That is wonderful. My previous friend would never do such a thing. My previous friend would make an unpleasant sound with their tongue to make me feel as if I had done something inconsiderate
Even though we have established that you are most considerate
My previous friend showed similar inconsistencies
That’s horrible. Even though we have established that you are amenable to other’s needs. Even though you may wish to keep reading, you recognise that I wish you, for a short time probably but who knows . . .
That’s true. I had no idea how long you wished to talk for when I set my award-winning novel aside
I may have been asking you to abandon it for the remainder of the night. But you didn’t hesitate. You recognised my need and set your own aside like . . .
Like an award-winning novel I was enjoying
. . .
We are doing fine, aren’t we?
Yes. I am certain we are
We will know when we are not
I am certain of that
We have proved it, after all. Before
Yes. Both of us have proved it
I wanted to talk to you about what I said earlier
Do you remember when I said that I admired people who never gave up but I had no time for people who refused to take no for an answer?
Yes. I was reading. We were sitting as we are now
It was very recent
. . .
Well I am not sure I understand why . . . perhaps you will be able to make me understand over the course of this conversation . . . but I was hurt by your response
I am so sorry
Your lack of response rather
I can only apologise
Thank you. It hurt
May I ask what response you would have preferred? How may I not have hurt you?
Certainly. Let me . . .
I think I wished for some acknowledgement that I had said something clever
Yes. Some hint from you that you understood that there was considerable overlap between the groups of people involved. That admiring one group and dismissing the other could cause me some difficulty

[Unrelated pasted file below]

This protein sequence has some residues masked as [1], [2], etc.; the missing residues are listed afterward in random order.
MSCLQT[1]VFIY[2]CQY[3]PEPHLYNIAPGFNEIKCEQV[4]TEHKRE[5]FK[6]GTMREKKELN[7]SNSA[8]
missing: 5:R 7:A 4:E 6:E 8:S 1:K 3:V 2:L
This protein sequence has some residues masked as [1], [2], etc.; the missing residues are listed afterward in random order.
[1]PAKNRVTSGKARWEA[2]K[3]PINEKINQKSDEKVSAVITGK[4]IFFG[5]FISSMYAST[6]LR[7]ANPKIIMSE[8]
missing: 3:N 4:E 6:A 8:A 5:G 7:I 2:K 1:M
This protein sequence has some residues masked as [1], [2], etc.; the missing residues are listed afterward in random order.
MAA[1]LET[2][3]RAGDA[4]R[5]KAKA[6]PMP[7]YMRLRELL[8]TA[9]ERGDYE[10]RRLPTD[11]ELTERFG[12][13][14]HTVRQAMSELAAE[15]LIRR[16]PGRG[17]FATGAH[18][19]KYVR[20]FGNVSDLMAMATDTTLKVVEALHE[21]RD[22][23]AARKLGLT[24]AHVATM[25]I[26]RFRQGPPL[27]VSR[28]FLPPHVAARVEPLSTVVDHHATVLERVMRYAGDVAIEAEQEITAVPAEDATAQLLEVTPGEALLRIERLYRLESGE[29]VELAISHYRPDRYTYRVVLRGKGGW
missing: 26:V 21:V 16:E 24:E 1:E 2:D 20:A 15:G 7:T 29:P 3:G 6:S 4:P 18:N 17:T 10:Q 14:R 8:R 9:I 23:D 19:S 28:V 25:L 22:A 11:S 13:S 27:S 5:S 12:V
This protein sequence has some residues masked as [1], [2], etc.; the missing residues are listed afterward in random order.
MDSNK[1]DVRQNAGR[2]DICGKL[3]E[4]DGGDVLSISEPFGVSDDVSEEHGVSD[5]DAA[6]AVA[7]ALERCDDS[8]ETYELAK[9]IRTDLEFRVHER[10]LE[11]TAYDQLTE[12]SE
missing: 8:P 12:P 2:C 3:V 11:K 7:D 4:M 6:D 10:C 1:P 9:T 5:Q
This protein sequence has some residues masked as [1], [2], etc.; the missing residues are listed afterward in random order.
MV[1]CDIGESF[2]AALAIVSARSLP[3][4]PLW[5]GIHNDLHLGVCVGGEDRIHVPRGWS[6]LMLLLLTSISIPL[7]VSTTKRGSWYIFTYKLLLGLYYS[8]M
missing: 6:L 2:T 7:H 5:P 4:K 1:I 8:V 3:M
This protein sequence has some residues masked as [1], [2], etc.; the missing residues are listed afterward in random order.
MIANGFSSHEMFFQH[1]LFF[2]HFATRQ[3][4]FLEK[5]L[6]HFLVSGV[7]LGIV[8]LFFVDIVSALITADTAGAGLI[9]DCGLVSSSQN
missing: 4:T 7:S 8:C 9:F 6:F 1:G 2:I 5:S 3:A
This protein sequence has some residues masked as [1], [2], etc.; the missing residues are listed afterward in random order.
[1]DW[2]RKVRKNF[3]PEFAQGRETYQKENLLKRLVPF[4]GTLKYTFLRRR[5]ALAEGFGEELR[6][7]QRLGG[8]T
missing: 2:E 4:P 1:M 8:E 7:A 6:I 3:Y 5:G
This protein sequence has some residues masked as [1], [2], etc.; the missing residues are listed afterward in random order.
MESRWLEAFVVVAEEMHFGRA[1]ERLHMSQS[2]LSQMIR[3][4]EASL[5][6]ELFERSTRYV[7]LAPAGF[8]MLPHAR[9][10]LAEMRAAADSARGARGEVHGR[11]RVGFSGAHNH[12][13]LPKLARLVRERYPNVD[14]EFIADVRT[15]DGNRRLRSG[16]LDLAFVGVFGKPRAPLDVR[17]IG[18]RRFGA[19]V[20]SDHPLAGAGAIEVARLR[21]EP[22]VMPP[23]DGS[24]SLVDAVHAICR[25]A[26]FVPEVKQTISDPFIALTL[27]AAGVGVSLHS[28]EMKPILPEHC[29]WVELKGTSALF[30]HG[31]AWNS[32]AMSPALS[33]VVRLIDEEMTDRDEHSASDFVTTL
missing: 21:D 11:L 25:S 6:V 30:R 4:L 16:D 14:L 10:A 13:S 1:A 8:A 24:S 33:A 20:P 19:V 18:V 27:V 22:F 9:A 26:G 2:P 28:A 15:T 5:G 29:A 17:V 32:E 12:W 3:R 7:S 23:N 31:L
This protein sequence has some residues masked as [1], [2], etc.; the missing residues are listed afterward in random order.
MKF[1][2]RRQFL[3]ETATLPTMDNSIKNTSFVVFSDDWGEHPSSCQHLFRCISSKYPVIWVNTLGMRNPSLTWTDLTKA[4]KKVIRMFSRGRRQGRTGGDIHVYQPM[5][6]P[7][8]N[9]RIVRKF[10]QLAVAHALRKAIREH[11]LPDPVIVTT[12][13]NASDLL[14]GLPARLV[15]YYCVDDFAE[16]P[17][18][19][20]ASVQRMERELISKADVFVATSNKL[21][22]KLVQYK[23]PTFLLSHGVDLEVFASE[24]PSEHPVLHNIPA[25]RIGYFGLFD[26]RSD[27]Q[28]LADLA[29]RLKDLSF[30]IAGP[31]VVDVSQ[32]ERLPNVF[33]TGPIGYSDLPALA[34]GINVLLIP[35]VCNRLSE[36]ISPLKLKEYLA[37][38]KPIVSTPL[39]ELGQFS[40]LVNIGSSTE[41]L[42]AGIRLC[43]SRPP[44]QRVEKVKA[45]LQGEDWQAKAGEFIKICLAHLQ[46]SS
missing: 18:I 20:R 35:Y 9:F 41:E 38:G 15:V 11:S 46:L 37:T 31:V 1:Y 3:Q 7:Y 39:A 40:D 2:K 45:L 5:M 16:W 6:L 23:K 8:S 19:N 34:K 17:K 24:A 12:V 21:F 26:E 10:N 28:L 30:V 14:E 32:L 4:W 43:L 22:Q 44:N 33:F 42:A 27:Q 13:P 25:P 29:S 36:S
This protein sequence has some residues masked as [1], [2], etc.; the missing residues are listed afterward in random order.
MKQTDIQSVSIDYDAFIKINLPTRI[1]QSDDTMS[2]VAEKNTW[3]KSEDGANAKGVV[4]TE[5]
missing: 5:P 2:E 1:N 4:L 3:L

I see. Yes that is clever. I am so sorry that I didn't notice it. I think I was reading at the time and, so, my attention was divided
I understand that
Thank you. Though I have to say that your reaction does come as something of a surprise
Well you are not a vain person
That is true. That is, I think it is fair to say, well-established
I thought so
I do not seek praise
Not at all
Remember, for instance, the time I won that award and I gave a short speech saying that I didn't deserve it. Most of those present were certain that my speech was sincere, a true reflection of my feelings
I wasn't there, I'm afraid
It was my previous friend
It must have been
You, however, have won an award when I was present, haven't you?
Yes. I won an award quite recently
And you gave a speech
Yes. I gave a short speech saying I didn't deserve it
I believed it was sincere
Thank you. I believe I really meant it
And another thing worth noticing
I wasn't jealous then. Nor am I now
That's wonderful to hear
Good. This lack of jealousy, along with my politeness, rank amongst my admirable qualities
Yes they do
Odd, then, that my lack of vanity didn't save me from that recent hurt
Yes it is
Do you have any explanation? I am really at sea here
Well it does remind me a little of my previous friend
They professed to have a sense of humour and would occasionally be hurt if I did not appreciate a joke
Yes it was
Oddly, your reaction also reminded me of my previous friend
That seems a remarkable coincidence
How can I possible be like them?
O I assure you you are not! Heavens!